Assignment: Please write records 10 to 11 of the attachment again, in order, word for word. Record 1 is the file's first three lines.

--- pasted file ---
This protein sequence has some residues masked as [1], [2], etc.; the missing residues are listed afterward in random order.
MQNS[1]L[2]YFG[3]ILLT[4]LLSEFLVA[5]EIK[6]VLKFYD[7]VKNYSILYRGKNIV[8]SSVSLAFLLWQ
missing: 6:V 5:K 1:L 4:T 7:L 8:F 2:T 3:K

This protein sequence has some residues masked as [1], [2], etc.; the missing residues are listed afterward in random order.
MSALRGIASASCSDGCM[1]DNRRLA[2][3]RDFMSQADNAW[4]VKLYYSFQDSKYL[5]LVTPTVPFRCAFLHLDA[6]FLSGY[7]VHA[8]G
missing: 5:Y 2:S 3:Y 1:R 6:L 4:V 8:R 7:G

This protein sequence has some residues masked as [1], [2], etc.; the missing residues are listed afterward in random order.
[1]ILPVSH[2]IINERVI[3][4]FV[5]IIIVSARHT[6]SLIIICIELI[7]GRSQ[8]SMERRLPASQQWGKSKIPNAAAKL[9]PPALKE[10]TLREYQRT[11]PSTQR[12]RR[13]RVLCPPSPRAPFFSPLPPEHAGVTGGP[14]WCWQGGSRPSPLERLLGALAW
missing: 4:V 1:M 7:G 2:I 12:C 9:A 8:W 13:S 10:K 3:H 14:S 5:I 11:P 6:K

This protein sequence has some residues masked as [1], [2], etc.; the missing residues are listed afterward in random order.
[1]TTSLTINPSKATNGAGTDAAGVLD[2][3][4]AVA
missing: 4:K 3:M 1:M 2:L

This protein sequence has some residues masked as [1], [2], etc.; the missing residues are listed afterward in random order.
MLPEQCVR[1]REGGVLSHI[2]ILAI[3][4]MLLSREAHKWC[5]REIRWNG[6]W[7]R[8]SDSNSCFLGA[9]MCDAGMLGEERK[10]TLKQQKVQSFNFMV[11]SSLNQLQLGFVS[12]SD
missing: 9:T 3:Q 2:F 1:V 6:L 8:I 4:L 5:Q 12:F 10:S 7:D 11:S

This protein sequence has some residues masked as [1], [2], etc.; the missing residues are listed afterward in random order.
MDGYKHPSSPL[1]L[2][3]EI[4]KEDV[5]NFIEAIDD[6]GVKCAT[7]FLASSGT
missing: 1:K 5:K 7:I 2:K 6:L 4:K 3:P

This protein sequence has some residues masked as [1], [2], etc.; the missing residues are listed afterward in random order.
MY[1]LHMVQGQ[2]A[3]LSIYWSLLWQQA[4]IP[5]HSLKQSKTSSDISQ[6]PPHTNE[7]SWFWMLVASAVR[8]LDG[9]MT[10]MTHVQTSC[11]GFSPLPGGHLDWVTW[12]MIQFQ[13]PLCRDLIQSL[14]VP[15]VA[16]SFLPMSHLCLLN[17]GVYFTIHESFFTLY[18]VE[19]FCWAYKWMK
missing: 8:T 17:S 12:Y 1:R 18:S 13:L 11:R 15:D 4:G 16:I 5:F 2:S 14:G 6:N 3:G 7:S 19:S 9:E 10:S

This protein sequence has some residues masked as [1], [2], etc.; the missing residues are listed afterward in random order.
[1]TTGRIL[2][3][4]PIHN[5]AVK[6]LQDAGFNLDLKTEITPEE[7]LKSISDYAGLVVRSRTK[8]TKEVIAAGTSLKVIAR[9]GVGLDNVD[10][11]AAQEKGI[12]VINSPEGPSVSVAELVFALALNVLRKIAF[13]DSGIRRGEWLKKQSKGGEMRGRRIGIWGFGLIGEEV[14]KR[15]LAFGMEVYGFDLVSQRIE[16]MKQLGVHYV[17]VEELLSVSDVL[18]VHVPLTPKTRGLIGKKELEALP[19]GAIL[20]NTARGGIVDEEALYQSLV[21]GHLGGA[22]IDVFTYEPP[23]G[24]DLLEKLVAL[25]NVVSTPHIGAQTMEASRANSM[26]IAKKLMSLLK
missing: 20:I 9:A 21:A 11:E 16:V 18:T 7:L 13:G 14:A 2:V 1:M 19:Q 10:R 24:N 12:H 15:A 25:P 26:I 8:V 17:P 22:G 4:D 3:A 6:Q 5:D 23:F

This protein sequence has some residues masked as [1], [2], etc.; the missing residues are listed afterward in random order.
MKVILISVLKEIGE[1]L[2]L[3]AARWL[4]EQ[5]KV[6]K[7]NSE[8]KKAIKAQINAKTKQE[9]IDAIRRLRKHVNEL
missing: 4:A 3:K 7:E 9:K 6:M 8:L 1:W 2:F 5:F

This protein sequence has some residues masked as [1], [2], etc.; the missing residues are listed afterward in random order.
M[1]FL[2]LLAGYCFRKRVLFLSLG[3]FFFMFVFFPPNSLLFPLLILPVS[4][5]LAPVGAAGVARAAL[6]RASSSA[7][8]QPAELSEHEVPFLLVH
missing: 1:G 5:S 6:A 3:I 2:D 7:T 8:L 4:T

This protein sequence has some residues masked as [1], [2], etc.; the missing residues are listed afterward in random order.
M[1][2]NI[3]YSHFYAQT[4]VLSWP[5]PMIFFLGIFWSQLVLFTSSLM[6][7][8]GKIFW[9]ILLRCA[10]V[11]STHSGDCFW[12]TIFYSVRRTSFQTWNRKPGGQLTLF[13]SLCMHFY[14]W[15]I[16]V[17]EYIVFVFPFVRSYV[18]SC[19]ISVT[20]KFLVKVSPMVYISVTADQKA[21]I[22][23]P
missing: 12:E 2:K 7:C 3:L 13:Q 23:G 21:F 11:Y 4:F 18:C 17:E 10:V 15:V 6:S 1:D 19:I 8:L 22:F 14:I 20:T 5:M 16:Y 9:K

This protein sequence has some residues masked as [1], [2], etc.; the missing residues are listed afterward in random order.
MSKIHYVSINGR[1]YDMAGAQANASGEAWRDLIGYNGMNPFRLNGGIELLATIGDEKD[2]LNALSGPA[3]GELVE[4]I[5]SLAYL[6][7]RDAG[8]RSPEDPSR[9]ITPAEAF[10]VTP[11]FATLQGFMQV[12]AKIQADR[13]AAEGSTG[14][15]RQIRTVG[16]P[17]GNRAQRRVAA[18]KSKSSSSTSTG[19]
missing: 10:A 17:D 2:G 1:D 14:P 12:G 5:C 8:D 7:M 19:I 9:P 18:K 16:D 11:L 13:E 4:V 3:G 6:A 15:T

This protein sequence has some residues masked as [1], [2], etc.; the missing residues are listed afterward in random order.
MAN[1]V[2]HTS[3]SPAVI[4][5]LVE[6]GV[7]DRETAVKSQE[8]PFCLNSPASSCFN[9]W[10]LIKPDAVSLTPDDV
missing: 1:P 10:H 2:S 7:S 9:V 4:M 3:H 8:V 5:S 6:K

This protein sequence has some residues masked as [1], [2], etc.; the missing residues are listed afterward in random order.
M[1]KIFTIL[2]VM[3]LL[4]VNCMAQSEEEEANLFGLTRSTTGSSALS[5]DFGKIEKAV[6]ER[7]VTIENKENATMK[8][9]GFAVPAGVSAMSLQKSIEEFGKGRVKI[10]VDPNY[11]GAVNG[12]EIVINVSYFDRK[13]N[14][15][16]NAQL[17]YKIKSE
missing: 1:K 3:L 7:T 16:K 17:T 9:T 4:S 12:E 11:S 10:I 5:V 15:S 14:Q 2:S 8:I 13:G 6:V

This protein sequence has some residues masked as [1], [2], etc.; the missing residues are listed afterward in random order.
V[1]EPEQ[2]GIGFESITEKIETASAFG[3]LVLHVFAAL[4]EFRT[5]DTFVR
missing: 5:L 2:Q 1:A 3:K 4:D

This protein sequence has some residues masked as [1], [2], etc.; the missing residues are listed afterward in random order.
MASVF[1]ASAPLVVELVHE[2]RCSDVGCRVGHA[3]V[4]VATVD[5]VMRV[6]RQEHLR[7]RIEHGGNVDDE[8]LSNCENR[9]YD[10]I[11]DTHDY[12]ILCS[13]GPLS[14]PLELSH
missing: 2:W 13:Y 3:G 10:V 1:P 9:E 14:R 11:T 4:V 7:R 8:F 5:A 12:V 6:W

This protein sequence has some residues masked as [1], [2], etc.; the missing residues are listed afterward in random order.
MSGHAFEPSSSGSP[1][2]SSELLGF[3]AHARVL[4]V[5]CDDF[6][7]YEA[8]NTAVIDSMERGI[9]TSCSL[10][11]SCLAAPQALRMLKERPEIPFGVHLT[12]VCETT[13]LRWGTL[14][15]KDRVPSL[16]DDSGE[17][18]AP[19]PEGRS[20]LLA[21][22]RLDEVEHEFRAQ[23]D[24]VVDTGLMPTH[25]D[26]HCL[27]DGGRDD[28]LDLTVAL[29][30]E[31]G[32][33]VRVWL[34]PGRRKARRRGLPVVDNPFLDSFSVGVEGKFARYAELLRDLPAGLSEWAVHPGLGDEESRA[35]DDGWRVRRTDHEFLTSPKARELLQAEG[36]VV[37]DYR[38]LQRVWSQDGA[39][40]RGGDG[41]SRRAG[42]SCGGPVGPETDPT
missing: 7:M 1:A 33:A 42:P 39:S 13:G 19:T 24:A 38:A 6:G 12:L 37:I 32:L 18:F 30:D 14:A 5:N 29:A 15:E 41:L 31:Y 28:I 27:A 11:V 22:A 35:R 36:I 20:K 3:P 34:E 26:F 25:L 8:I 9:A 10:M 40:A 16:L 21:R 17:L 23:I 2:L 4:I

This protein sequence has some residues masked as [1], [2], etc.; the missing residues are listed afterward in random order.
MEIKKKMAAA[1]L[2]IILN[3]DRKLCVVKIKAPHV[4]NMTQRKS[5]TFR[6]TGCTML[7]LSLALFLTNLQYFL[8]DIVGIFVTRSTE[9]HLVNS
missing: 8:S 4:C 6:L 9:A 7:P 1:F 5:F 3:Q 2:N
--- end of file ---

This protein sequence has some residues masked as [1], [2], etc.; the missing residues are listed afterward in random order.
M[1]FL[2]LLAGYCFRKRVLFLSLG[3]FFFMFVFFPPNSLLFPLLILPVS[4][5]LAPVGAAGVARAAL[6]RASSSA[7][8]QPAELSEHEVPFLLVH
missing: 1:G 5:S 6:A 3:I 2:D 7:T 8:L 4:T

This protein sequence has some residues masked as [1], [2], etc.; the missing residues are listed afterward in random order.
M[1][2]NI[3]YSHFYAQT[4]VLSWP[5]PMIFFLGIFWSQLVLFTSSLM[6][7][8]GKIFW[9]ILLRCA[10]V[11]STHSGDCFW[12]TIFYSVRRTSFQTWNRKPGGQLTLF[13]SLCMHFY[14]W[15]I[16]V[17]EYIVFVFPFVRSYV[18]SC[19]ISVT[20]KFLVKVSPMVYISVTADQKA[21]I[22][23]P
missing: 12:E 2:K 7:C 3:L 13:Q 23:G 21:F 11:Y 4:F 18:C 17:E 10:V 15:V 6:S 1:D 19:I 8:L 22:F 14:I 20:T 5:M 16:Y 9:K